You should also keep in mind that the background noise of the ocean will make it much harder to hear. It is often difficult to hear a couple say their vows in a silent church; if you have added wave and seagull noise, it would make sense to rent a small PA system. Or, if you don’t like the idea of using a microphone your celebrant can use one and hold for you during your vows,  or practice projecting your voice beforehand .

I have a portable 100W battery powered PA system with mics available for rental if you choose to have them for your ceremony.

Photos – Your photographer will give you more advice but don’t be afraid to get your feet wet and a walk along the beach with your bridal party is always an unforgettable moment.  


Meanings of Flowers and Choosing your Bouquet

Each flower has a meaning derived through a combination of history, legend, art, and style. These meanings are communicated through the colour and shape of each flower, a subtle yet undeniable effect.

My favorite flower is a daisy.  The name daisy comes from “day’s eye” because the flower english_daisyis only open during the day and closes up or ‘sleeps’ at night. The daisy brings a message of innocence and purity, and always has positive meanings. The simple flower can be found in ancient folklore. For instance, there is a belief among folks that Daisy flowers can tell you about the feelings of your beloved. You just have to pull petals from a flower, keep saying “loves me/ loves me not” and the last petal would tell the truth. I remember doing this so many times while growing up!!!

Here are some meanings and symbol-isms of flowers often found in wedding bouquets.


Long a symbol of love and passion, the ancient Greeks and Romans associated roses with Aphrodite and Venus, goddesses of love. Used for hundreds of years to convey messages without words, they also represent confidentiality. In fact, the Latin expression “sub rosa”(literally, “under the rose”) means something told in secret, and in ancient Rome, a wild rose was placed on the door to a room where confidential matters were being discussed.

rose-flowerEach colour offers a distinct meaning: red, the lover’s rose, signifies enduring passion; white, humility and innocence; yellow, expressing friendship and joy; pink, gratitude, appreciation and admiration; orange, enthusiasm and desire; white lilac and purple roses represent enchantment and love at first sight. The number of stems in a rose bouquet can also express specific sentiments. The June birth month flower and the 15th wedding anniversary flower.


Originally from Persia and Turkey, tulips were brought to Europe in the 16th century, where they got their common name from the Turkish word for gauze (with which turbans were wrapped) – reflecting the turban-like appearance of a tulip in full bloom.  By the 17th century, the popularity of tulips, particularly in the Netherlands, became so great that the price of a single bulb soared to new heights, causing markets to crash and putting into motion “tulip mania.”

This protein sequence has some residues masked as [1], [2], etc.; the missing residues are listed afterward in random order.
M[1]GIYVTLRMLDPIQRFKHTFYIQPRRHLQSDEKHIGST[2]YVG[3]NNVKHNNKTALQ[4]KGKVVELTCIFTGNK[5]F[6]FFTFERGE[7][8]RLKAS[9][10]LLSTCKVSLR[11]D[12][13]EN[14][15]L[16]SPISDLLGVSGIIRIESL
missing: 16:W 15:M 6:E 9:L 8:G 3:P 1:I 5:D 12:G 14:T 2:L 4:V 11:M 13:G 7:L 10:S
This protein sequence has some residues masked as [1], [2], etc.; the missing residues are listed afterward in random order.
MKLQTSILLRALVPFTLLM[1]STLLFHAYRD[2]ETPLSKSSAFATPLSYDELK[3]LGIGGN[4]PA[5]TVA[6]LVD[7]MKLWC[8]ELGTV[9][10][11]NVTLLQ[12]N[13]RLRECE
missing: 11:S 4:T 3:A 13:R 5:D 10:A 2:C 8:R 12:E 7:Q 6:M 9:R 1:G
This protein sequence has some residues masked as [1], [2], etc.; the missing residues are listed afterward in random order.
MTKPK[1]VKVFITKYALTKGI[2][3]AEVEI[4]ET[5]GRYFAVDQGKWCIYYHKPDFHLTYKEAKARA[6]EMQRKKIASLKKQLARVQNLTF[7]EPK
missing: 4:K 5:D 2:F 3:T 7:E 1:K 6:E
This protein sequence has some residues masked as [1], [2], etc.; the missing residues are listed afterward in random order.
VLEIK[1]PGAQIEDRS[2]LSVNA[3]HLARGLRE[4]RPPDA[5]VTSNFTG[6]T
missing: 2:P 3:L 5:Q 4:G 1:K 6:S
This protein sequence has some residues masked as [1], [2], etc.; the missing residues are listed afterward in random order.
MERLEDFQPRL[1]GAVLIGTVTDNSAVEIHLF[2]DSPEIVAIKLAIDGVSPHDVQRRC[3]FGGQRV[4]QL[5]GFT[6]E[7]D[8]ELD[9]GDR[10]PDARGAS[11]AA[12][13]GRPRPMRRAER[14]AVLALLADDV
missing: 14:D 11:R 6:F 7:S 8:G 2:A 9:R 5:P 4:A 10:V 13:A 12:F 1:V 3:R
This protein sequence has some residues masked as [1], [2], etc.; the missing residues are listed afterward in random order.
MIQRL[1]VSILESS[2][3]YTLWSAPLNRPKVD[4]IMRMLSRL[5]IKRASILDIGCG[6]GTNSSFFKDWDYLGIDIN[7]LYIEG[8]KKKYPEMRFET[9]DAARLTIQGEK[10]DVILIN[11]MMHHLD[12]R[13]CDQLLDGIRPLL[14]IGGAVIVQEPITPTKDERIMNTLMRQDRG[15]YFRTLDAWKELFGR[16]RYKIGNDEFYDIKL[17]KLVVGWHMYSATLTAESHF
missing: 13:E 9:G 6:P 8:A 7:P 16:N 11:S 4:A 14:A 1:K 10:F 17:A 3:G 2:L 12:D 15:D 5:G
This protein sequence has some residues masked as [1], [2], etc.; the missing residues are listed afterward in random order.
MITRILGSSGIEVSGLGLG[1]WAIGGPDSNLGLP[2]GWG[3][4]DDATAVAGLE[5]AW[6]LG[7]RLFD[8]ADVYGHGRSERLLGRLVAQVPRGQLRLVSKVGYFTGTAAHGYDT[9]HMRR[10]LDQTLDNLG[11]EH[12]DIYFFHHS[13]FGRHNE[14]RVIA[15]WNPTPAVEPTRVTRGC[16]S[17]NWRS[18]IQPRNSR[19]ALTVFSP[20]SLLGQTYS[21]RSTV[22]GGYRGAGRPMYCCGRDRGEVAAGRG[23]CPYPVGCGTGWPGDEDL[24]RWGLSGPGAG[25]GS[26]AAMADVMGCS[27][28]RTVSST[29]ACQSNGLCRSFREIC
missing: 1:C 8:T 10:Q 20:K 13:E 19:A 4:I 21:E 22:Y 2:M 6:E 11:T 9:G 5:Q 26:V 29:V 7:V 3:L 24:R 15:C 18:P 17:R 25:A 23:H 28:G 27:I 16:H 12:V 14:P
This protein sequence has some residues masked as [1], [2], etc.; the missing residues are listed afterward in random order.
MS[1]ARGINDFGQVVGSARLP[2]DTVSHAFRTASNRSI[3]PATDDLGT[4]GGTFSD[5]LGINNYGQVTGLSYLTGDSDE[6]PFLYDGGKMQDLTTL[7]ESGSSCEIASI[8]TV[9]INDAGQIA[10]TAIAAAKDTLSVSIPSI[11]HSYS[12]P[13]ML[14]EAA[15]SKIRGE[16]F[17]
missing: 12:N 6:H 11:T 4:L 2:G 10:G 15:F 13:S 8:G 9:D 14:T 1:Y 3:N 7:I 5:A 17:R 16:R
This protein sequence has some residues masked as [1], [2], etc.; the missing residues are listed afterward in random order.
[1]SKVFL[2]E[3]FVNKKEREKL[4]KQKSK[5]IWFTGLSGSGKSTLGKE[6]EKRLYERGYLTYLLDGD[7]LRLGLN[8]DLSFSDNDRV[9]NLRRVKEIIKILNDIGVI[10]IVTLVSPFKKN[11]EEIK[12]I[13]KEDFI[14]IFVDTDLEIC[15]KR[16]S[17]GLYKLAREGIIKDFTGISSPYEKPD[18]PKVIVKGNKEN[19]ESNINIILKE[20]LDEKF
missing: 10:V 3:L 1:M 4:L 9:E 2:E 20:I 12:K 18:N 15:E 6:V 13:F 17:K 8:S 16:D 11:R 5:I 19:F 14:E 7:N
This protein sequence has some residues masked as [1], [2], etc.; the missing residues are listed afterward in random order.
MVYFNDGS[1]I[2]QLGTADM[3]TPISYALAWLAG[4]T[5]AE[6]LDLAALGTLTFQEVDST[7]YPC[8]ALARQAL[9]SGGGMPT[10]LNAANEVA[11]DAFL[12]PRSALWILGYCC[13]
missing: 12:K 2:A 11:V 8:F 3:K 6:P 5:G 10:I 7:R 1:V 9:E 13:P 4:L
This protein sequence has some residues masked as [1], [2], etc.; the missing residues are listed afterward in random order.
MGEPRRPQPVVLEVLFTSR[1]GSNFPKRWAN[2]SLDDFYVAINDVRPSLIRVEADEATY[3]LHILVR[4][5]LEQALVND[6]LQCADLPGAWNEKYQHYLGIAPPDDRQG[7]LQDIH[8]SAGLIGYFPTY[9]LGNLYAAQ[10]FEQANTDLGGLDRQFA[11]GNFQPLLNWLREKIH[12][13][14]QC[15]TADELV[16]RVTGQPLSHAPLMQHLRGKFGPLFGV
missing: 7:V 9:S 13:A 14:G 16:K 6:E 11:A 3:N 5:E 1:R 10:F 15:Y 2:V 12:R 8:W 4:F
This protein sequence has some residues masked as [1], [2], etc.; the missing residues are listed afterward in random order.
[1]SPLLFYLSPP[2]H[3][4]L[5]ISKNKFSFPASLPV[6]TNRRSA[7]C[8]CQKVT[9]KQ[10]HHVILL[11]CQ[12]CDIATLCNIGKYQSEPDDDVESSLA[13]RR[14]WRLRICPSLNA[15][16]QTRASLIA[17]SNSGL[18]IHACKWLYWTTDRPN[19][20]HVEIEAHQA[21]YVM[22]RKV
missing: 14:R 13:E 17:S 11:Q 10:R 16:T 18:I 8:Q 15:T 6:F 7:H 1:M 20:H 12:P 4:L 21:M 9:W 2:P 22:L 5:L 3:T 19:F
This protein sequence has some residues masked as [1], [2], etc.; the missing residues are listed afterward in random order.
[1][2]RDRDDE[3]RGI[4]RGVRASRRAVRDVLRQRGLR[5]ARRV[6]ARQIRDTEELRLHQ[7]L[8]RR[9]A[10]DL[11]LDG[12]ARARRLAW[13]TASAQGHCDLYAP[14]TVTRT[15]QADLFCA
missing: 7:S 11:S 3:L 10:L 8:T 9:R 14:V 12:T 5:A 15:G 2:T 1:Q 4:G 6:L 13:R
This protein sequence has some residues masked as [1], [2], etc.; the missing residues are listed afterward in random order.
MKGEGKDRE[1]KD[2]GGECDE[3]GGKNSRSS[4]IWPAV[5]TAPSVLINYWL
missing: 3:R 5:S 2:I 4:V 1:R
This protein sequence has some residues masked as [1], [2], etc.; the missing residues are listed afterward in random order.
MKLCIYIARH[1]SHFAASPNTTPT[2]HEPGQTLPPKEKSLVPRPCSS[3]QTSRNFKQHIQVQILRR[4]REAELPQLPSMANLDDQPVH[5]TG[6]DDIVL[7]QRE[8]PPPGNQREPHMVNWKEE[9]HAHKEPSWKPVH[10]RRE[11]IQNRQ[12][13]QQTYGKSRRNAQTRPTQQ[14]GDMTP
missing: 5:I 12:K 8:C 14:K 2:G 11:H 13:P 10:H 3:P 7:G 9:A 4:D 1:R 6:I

Although different tulip colours carry distinct meanings – yellow tulips symbolizing cheerful thoughts, white conveying forgiveness and purple representing royalty – a Turkish legend may be responsible for the red tulip’s symbolism. The story goes that a prince named Farhad was love struck by a maiden named Shirin.  When Farhad learned that Shirin had been killed, he was so overcome with grief that he killed himself – riding his horse over the edge of a cliff.  It’s said that a scarlet tulip sprang up from each droplet of his blood, giving the red tulip the meaning “perfect love.”

tulipsThe 11th wedding anniversary flower, it’s said that the tulip’s velvety black centre represents a lover’s heart, darkened by the heat of passion. With the power to rival roses in their red variety and the sweet charm to express simple joy when yellow, it’s no wonder that in addition to all its other symbolism, in the language of flowers, a tulip bouquet represents elegance and grace.


With a history that dates back more than 2,000 years, it’s not surprising that carnations are rich with symbolism, mythology and even debate. While some scholars suggest that their name comes from the word “corone” (flower garlands) or “coronation” because of its use in Greek ceremonial crowns, others propose that it’s derived from from the Latin “carnis” (flesh) referring to the flower’s original pinkish-hued colour or “incarnacyon” (incarnation), referring to the incarnation of God-made flesh.

Today, carnations can be found in a wide range of colours, and while in general they express love, fascination and distinction, virtually every colour carries a unique and rich association. White carnations suggest pure love and good luck, light red symbolizes admiration, while dark red represents deep love and affection. Purple carnations imply capriciousness, and pink carnations carry the greatest significance, beginning with the belief that they first appeared on earth from the Virgin Mary’s tears – making them the symbol of a mother’s undying love.

Worn on Mother’s Day, Teacher’s Day, St. Patrick’s Day (in green, of course!) and at weddings, this hardy, sweetly fragrant flower is the January birth month flower and the 1st wedding anniversary flower.